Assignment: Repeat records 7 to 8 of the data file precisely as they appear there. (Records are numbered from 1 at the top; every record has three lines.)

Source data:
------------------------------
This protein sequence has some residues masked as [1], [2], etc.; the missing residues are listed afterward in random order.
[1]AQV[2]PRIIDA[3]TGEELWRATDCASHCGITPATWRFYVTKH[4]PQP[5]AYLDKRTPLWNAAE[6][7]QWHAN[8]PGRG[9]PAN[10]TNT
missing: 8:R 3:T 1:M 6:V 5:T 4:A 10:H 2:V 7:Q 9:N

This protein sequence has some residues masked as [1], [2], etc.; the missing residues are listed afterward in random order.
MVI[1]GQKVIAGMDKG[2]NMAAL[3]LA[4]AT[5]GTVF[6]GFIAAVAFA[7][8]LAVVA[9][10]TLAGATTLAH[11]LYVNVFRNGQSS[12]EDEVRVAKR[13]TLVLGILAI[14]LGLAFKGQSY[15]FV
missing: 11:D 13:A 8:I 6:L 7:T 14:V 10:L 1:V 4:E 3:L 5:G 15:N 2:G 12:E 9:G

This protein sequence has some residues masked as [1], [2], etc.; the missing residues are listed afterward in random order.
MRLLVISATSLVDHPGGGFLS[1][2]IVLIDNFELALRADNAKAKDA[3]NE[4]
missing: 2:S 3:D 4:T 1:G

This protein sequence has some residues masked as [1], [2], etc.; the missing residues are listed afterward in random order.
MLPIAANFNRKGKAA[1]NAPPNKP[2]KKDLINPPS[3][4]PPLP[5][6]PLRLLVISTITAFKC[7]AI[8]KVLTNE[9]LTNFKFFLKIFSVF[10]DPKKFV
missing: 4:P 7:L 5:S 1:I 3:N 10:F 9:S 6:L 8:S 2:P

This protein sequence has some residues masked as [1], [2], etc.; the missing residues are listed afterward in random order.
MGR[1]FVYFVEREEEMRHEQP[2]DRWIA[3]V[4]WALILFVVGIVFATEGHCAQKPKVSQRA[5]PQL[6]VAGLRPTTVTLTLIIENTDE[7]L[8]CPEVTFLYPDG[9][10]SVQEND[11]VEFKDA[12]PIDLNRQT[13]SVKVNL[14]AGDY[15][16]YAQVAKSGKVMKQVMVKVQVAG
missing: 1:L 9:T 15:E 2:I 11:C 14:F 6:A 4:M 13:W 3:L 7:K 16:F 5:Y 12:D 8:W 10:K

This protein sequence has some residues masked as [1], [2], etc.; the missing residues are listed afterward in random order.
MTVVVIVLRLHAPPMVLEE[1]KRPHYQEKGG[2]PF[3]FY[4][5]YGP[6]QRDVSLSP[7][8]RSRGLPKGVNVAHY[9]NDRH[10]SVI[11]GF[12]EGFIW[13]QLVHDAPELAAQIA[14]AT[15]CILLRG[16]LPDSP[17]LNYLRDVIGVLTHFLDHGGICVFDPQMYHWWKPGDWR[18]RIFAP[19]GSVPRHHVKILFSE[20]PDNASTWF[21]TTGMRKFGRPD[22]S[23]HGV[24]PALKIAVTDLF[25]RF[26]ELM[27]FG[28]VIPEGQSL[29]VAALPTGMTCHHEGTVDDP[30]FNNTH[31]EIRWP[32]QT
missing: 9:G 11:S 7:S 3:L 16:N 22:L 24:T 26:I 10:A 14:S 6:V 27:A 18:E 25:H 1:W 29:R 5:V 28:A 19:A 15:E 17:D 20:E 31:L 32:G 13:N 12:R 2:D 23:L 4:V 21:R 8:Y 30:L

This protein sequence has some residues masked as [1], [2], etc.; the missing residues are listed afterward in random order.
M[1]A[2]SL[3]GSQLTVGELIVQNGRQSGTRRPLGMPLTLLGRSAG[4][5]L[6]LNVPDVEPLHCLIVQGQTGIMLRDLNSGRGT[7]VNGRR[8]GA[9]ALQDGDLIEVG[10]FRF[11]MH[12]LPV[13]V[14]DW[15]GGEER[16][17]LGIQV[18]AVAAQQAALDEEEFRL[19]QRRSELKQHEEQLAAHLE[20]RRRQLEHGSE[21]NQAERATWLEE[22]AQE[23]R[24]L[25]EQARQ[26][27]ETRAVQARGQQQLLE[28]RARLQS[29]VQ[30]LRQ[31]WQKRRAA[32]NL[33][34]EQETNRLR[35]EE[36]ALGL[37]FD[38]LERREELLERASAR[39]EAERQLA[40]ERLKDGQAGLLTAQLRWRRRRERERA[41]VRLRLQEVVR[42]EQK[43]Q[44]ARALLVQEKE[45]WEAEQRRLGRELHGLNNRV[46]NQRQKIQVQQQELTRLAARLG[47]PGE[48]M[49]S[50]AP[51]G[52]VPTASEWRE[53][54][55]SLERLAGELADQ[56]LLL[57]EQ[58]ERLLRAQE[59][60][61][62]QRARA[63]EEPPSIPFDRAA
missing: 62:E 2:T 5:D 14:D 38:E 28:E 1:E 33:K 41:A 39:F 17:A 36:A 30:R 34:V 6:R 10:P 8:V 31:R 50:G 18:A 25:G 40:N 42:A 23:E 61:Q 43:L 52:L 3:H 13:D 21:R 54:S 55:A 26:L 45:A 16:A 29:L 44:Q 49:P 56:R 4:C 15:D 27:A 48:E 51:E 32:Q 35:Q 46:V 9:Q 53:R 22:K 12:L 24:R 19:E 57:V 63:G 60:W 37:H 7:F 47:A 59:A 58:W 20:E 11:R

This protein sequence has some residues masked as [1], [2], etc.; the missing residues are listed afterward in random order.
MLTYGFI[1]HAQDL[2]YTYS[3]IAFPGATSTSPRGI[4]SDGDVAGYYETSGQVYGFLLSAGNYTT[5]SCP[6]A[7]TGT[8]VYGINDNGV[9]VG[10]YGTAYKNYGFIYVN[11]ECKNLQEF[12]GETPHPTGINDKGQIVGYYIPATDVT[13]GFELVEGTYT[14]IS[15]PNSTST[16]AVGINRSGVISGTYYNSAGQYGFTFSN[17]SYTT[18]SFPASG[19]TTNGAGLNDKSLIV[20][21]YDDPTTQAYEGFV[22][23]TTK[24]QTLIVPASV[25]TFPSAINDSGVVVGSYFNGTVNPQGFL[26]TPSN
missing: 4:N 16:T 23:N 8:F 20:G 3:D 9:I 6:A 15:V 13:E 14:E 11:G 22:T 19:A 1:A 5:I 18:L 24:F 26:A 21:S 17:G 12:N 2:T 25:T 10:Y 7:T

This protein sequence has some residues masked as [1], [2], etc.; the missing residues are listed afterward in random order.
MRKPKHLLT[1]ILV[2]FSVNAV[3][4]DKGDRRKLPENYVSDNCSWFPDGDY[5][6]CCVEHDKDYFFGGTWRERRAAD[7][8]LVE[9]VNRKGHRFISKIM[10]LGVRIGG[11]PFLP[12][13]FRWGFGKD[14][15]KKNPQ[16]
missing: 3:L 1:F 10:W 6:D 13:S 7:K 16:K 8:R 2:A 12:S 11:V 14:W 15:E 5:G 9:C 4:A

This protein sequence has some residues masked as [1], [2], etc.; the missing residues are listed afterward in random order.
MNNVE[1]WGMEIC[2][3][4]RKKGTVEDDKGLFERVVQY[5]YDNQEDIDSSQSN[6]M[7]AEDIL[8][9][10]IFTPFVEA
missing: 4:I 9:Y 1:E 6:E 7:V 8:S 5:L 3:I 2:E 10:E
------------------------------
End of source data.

This protein sequence has some residues masked as [1], [2], etc.; the missing residues are listed afterward in random order.
M[1]A[2]SL[3]GSQLTVGELIVQNGRQSGTRRPLGMPLTLLGRSAG[4][5]L[6]LNVPDVEPLHCLIVQGQTGIMLRDLNSGRGT[7]VNGRR[8]GA[9]ALQDGDLIEVG[10]FRF[11]MH[12]LPV[13]V[14]DW[15]GGEER[16][17]LGIQV[18]AVAAQQAALDEEEFRL[19]QRRSELKQHEEQLAAHLE[20]RRRQLEHGSE[21]NQAERATWLEE[22]AQE[23]R[24]L[25]EQARQ[26][27]ETRAVQARGQQQLLE[28]RARLQS[29]VQ[30]LRQ[31]WQKRRAA[32]NL[33][34]EQETNRLR[35]EE[36]ALGL[37]FD[38]LERREELLERASAR[39]EAERQLA[40]ERLKDGQAGLLTAQLRWRRRRERERA[41]VRLRLQEVVR[42]EQK[43]Q[44]ARALLVQEKE[45]WEAEQRRLGRELHGLNNRV[46]NQRQKIQVQQQELTRLAARLG[47]PGE[48]M[49]S[50]AP[51]G[52]VPTASEWRE[53][54][55]SLERLAGELADQ[56]LLL[57]EQ[58]ERLLRAQE[59][60][61][62]QRARA[63]EEPPSIPFDRAA
missing: 62:E 2:T 5:D 14:D 38:E 28:E 1:E 33:K 41:A 39:F 17:A 36:A 30:R 34:V 6:R 10:P 8:V 31:R 50:G 18:A 25:G 40:N 42:A 23:E 61:Q 43:L 52:L 3:H 13:D 21:R 54:S 55:A 26:L 45:A 16:A 29:L 44:Q 49:P 56:R 4:C 15:D 27:A 48:E 51:E 32:Q 35:Q 46:V 9:Q 53:R 22:K 12:L 24:R 19:E 57:V 63:G 60:W 37:H 7:F 47:A 59:A 58:W 20:E 11:R

This protein sequence has some residues masked as [1], [2], etc.; the missing residues are listed afterward in random order.
MLTYGFI[1]HAQDL[2]YTYS[3]IAFPGATSTSPRGI[4]SDGDVAGYYETSGQVYGFLLSAGNYTT[5]SCP[6]A[7]TGT[8]VYGINDNGV[9]VG[10]YGTAYKNYGFIYVN[11]ECKNLQEF[12]GETPHPTGINDKGQIVGYYIPATDVT[13]GFELVEGTYT[14]IS[15]PNSTST[16]AVGINRSGVISGTYYNSAGQYGFTFSN[17]SYTT[18]SFPASG[19]TTNGAGLNDKSLIV[20][21]YDDPTTQAYEGFV[22][23]TTK[24]QTLIVPASV[25]TFPSAINDSGVVVGSYFNGTVNPQGFL[26]TPSN
missing: 4:N 16:T 23:N 8:F 20:G 3:D 9:I 6:A 15:V 13:E 14:E 11:G 22:T 19:A 1:A 5:I 18:L 24:F 26:A 21:S 17:G 12:N 2:T 25:T 10:Y 7:T